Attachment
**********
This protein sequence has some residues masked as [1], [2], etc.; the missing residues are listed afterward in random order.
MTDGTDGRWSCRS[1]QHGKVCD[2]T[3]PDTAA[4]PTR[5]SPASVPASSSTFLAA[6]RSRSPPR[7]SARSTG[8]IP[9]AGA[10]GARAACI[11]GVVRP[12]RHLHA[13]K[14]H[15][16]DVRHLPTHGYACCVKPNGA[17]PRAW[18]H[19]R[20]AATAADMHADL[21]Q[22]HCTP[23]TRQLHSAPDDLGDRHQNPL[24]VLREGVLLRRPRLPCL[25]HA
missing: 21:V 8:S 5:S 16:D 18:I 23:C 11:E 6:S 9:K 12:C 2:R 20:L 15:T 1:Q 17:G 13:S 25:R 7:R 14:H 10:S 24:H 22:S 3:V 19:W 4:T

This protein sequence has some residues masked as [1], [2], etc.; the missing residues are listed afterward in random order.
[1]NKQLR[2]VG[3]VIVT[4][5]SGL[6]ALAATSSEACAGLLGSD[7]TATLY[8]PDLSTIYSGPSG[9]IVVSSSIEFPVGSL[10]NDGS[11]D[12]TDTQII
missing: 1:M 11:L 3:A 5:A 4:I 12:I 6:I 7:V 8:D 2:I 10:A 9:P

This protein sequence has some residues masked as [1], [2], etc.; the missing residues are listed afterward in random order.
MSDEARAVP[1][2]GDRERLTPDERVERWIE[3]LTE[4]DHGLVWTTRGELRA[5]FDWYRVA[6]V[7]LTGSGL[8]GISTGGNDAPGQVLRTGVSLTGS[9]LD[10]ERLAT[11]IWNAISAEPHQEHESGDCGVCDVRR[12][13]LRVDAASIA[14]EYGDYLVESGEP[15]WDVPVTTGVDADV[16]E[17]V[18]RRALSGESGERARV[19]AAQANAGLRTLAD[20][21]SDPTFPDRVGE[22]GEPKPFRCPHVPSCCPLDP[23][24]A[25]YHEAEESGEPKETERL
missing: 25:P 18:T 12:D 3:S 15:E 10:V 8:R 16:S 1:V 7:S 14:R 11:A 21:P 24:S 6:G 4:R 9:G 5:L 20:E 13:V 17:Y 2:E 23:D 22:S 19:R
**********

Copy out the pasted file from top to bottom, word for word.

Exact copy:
This protein sequence has some residues masked as [1], [2], etc.; the missing residues are listed afterward in random order.
MTDGTDGRWSCRS[1]QHGKVCD[2]T[3]PDTAA[4]PTR[5]SPASVPASSSTFLAA[6]RSRSPPR[7]SARSTG[8]IP[9]AGA[10]GARAACI[11]GVVRP[12]RHLHA[13]K[14]H[15][16]DVRHLPTHGYACCVKPNGA[17]PRAW[18]H[19]R[20]AATAADMHADL[21]Q[22]HCTP[23]TRQLHSAPDDLGDRHQNPL[24]VLREGVLLRRPRLPCL[25]HA
missing: 21:V 8:S 5:S 16:D 18:I 23:C 11:E 6:S 9:K 12:C 2:R 20:L 15:T 1:Q 17:G 13:S 25:R 7:R 14:H 10:S 24:H 22:S 3:V 19:W 4:T

This protein sequence has some residues masked as [1], [2], etc.; the missing residues are listed afterward in random order.
[1]NKQLR[2]VG[3]VIVT[4][5]SGL[6]ALAATSSEACAGLLGSD[7]TATLY[8]PDLSTIYSGPSG[9]IVVSSSIEFPVGSL[10]NDGS[11]D[12]TDTQII
missing: 1:M 11:L 3:A 5:A 4:I 12:I 6:I 7:V 8:D 2:I 10:A 9:P

This protein sequence has some residues masked as [1], [2], etc.; the missing residues are listed afterward in random order.
MSDEARAVP[1][2]GDRERLTPDERVERWIE[3]LTE[4]DHGLVWTTRGELRA[5]FDWYRVA[6]V[7]LTGSGL[8]GISTGGNDAPGQVLRTGVSLTGS[9]LD[10]ERLAT[11]IWNAISAEPHQEHESGDCGVCDVRR[12][13]LRVDAASIA[14]EYGDYLVESGEP[15]WDVPVTTGVDADV[16]E[17]V[18]RRALSGESGERARV[19]AAQANAGLRTLAD[20][21]SDPTFPDRVGE[22]GEPKPFRCPHVPSCCPLDP[23][24]A[25]YHEAEESGEPKETERL
missing: 25:P 18:T 12:D 3:S 15:E 10:V 8:R 16:S 1:V 7:S 14:R 11:A 21:P 24:S 6:G 4:R 9:G 5:L 20:E 13:V 17:Y 2:E 23:D 22:S 19:R